Florida's Hectic Hurricane Season Breaks Record for Disaster Relief Effort

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The state is cautioning people to be patient as they wait for power and some sense of normalcy to be restored. Line crews from as far away as California are on their way to help get the lights back on, but state officials say the time table for restoration remains uncertain.

Colleen Castille, Florida Environmental Protection Secretary, says, “Those are extended outages and tomorrow we will have more detailed restoration dates.”

At a morning briefing, emergency planners emphasized personal safety.

Dr. John Agwunobi, Florida Health Secretary, says, “This is a time for every citizen to be extremely cautious, to go about the process of cleanup with great care, avoid over exertion and drink lots of water.”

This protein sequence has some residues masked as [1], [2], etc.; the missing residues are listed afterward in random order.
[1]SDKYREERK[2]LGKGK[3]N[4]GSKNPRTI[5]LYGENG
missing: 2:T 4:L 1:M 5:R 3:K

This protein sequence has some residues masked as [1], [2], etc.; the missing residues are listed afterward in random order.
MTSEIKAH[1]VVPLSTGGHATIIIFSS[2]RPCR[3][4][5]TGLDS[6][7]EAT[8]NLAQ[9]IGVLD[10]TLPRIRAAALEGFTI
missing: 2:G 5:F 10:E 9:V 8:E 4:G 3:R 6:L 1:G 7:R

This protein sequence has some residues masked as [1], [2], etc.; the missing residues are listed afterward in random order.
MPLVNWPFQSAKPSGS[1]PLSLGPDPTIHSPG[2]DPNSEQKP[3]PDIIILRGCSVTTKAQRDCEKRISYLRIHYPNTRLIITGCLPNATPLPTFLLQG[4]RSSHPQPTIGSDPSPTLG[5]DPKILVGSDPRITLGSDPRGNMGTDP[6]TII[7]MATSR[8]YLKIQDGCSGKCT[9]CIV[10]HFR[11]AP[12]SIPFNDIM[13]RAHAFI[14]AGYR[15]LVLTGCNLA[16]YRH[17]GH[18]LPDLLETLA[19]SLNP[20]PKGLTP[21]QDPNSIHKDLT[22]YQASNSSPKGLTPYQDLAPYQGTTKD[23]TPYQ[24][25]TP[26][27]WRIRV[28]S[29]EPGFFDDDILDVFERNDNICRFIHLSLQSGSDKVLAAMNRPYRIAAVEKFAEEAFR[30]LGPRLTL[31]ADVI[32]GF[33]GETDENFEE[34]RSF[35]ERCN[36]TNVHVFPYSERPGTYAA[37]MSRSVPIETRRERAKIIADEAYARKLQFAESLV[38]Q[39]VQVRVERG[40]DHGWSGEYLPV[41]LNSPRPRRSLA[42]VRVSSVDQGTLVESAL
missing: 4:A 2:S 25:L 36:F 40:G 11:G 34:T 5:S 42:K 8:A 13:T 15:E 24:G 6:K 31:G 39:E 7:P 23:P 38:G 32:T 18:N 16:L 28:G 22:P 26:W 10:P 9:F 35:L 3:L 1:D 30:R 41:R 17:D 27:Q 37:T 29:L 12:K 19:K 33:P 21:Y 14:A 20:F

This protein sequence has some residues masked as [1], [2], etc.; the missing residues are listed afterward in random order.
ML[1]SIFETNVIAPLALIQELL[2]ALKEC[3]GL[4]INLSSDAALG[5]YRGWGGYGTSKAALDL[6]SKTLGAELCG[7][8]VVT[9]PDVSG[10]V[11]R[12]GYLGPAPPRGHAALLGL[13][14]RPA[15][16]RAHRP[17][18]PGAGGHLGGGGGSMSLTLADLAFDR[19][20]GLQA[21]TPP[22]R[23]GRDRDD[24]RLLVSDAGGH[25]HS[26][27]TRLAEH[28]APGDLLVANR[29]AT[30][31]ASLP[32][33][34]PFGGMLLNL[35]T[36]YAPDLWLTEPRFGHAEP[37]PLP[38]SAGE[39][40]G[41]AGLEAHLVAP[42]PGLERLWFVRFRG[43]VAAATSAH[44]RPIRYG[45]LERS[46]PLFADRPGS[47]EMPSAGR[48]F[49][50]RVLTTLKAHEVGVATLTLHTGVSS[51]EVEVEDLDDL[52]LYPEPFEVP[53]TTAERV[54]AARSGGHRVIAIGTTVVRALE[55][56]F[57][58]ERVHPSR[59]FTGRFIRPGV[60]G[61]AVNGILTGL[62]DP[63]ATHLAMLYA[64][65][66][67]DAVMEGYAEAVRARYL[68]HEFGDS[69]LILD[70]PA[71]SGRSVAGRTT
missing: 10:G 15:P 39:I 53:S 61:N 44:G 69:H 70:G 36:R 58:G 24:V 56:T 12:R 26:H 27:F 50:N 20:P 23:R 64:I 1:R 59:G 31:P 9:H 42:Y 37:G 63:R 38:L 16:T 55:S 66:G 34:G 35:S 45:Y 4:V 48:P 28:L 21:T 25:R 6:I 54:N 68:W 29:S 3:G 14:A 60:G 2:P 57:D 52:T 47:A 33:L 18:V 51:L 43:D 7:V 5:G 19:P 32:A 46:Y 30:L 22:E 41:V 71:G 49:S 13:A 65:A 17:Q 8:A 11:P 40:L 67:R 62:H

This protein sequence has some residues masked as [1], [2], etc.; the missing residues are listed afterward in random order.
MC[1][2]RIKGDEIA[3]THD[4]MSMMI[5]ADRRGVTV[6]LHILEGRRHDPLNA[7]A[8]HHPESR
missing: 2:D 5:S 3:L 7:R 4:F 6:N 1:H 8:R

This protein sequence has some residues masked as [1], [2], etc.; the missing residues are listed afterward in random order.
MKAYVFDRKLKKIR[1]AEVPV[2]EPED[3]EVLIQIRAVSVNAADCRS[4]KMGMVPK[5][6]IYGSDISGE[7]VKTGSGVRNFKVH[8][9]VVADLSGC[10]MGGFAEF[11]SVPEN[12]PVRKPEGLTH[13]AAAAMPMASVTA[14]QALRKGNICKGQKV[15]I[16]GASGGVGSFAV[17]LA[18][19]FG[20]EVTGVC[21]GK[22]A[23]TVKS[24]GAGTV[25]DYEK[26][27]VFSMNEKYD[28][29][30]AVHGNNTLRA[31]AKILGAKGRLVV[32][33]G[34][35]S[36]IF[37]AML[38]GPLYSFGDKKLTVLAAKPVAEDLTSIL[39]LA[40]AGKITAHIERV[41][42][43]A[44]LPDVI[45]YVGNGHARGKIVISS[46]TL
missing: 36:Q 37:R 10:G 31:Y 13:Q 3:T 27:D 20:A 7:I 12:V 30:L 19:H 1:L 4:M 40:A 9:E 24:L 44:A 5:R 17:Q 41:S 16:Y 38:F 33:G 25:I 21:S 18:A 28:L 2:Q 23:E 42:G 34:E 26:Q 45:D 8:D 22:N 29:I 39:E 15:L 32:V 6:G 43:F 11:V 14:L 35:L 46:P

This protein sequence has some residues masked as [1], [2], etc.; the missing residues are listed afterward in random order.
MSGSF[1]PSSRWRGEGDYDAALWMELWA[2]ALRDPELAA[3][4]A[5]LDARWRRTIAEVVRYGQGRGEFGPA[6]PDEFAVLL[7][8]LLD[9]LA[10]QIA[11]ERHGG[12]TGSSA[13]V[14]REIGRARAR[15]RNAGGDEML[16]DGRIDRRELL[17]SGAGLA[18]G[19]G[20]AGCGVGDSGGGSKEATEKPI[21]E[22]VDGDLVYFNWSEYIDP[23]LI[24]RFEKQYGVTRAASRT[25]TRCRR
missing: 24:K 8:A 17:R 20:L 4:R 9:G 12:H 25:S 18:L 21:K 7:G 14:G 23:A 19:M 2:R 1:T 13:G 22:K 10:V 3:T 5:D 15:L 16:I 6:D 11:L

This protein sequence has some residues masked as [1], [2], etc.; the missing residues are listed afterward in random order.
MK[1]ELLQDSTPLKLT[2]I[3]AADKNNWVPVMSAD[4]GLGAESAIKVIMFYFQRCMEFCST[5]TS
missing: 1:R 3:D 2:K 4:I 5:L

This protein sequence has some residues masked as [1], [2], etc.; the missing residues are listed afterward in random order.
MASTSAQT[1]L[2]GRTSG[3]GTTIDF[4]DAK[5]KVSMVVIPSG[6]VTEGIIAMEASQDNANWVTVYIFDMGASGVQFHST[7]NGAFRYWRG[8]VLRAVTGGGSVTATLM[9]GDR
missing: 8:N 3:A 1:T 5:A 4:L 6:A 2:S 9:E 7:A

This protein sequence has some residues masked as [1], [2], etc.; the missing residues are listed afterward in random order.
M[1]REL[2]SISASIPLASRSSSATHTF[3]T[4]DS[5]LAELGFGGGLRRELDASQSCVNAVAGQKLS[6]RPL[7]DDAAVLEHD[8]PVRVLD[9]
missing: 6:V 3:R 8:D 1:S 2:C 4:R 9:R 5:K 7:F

FEMA, the Federal Emergency Management Agency, is asking people with minor damage to delay seeking help until those with more severe damage can get on the list first.

Shelly Boone with FEMA says, "Maybe their neighbor's house is completely flattened and they have nothing left. We are asking those who want to register by the tele-registration number to wait a few days if you only have minor damages."

Jeanne closed at least 39 school districts in Florida. The good news is that most were expected to be back running by Wednesday. Others face major obstacles.

John Winn, Florida Education Commissioner, says, “We have a plan for delaying FCAT administration. If we need to extend that for some of the counties that are hit again hard by Hurricane Jeanne, we will do that.”

To help with safety and security 50 state troopers were due to arrive in central Florida Monday, another 50 on Tuesday.

At one point on Monday, officials said 2.6 million electric customers did not have power. That works out to about five and a half million Floridians who are in the dark.